While working on his study of Women Writers of the Middle Ages (1984), Peter Dronke remarked that colleagues often asked him if he thought there was something about women’s writing that distinguishes it from men’s. Dronke always replied that he was not searching for a ‘Platonic Form, Femininity-in-writing’. But, in his study, he did identify what he thought was a common quality in women’s writing. This was a certain ‘immediacy’, a particular self-reflexivity that was unique to these texts.
If you want to ask the same question about women’s painting, you immediately run into much greater difficulties, since very few works from the Middle Ages can reliably be attributed to female artists. The Dictionary of Women Artists (1997) lists 590 women, only five of whom lived before 1500. And, of these, only Saint Caterina Vigri of Bologna can be connected to more than a single work or manuscript.
It is not that women weren’t engaged in making art, especially manuscript illuminations. In fact, in the secular world of the 15th century, they are surprisingly well represented in painters’ guild records, which show that, in some places, such as the city of Bruges in 1480, up to 25 percent of guild members were women. Yet, their work has seldom been identified because most female professional artists were daughters of painters who trained them to illuminate manuscripts in the style of the family workshop.
This leaves open the field of convent women’s art, which is distinguishable because it does not conform to the professional mainstream but, rather, to regional and often unique — even idiosyncratic — scriptorium styles. Many works by such women artists are still to be found in convent archives.
Recently, for example, evidence has begun to accumulate that at least 180 full-page manuscript illustrations can be attributed to the hand of Sibylla von Bondorf (c.1440 to c.1525), a nun of the Clarissan convent at Freiburg im Breisgau in Germany. Besides illuminations in liturgical volumes and prayer books, the works of Von Bondorf include complete cycles of full-page illustrations of the lives of Saint Francis (52 miniatures), Saint Clara (33) and Saint Elisabeth (14). This considerable body of work is significant not only because it allows us to study the development of style and themes in the work of one medieval artist but also facilitates the identification of the house style of a scriptorium and the networks in which its manuscripts circulated. In the case of Von Bondorf, copies of her works and pasted-in miniatures by her can be found at several other cloisters connected by an efficient medieval inter-library loan system.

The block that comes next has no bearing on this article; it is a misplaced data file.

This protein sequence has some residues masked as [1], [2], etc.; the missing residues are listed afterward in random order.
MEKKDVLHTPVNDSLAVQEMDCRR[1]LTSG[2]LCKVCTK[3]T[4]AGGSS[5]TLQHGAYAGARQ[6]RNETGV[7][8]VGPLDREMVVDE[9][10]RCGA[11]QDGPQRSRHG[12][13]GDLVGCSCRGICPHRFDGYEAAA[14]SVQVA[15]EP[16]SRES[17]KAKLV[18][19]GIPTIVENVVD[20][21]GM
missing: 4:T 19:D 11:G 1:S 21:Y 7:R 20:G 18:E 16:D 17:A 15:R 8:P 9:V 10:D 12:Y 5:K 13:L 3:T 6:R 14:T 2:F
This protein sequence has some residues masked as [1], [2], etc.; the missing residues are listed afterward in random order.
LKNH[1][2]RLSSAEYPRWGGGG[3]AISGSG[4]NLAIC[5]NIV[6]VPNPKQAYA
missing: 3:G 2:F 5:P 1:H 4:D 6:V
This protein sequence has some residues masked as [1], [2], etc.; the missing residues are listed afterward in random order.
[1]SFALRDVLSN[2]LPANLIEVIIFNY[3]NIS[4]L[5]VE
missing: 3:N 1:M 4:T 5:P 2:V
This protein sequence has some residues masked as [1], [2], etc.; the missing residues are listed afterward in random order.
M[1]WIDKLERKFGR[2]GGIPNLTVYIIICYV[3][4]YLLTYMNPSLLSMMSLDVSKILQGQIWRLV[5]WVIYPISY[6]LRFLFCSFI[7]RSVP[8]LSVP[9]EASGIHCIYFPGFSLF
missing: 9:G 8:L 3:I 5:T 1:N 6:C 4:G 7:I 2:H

Particularly important is the role that convent works played in religious reform movements such as the Observant reform, which swept through religious orders in German-speaking areas in the 15th century. This political and religious context casts light on circumstances that encouraged women’s artistic production. We know, for example, that the colonization of women’s houses by Observant reform groups was often followed by a period of industrious manuscript production, library building and exchanging of texts for copying. This activity was fuelled by the need to quickly produce large numbers of revised liturgical books and vernacular devotional texts for newly reformed women’s houses — circumstances that produced a mandate and the environment for training female scribes and artists.
Fortunately, the extensive records kept by the reform movement also enable us to piece together additional information about Von Bondorf. Her name appears in an illustrated copy of the Clarissan Rule that was presented as a gift to the sisters of the Bicken Cloister in Villingen on the occasion of its reform in 1480, containing the inscription under the first miniature: ‘This picture is by sister Sibilla de Bondorf. Pray to God for her.’
By participating in Observant networks, convent women learned what was being produced at other houses and modelled their own iconography and solutions to problems. One can see, for example, that Von Bondorf, who was a non-professional artist — albeit one who displays a fine sense of line, colour and design — clearly had no experience in perspectival drawing. Yet, she deals creatively with the problem of perspective by employing a sort of tapestry or textile solution, which uses pattern to delineate and unify background and foreground in an original style that finds a more recent echo in the work of Gustav Klimt. Her images are characterized by bright, primary colours and depict scenes crowded by figures with winsome physiognomies, text scrolls and mosaic design patterns.
Often, convent women’s art is characterized by an immediate or personal form of self-expression, as seen in folio 30r of the gift manuscript for Cloister Villingen, in which Von Bondorf underscores the focus of spiritual reform by illustrating the parable of the Lost Sheep. Her image depicts a soul held in the arms of Christ, The Good Shepherd, who announces: ‘Rejoice with me, for I have found my sheep that was lost.’ (Luke 15:6) Not insignificantly, these works offer an inside view of pre-Reformation reform spirituality as women saw and expressed it. The images Von Bondorf and the artists of her circle left behind express an uncommon vivacity, originality and, above all, a confident spirituality.
Anne Winston-Allen is a Medievalist and Professor of German Studies at Southern Illinois University, Carbondale, USA. She is currently working on an index of 154 manuscripts illuminated by women in the Middle Ages.
First published in Issue 5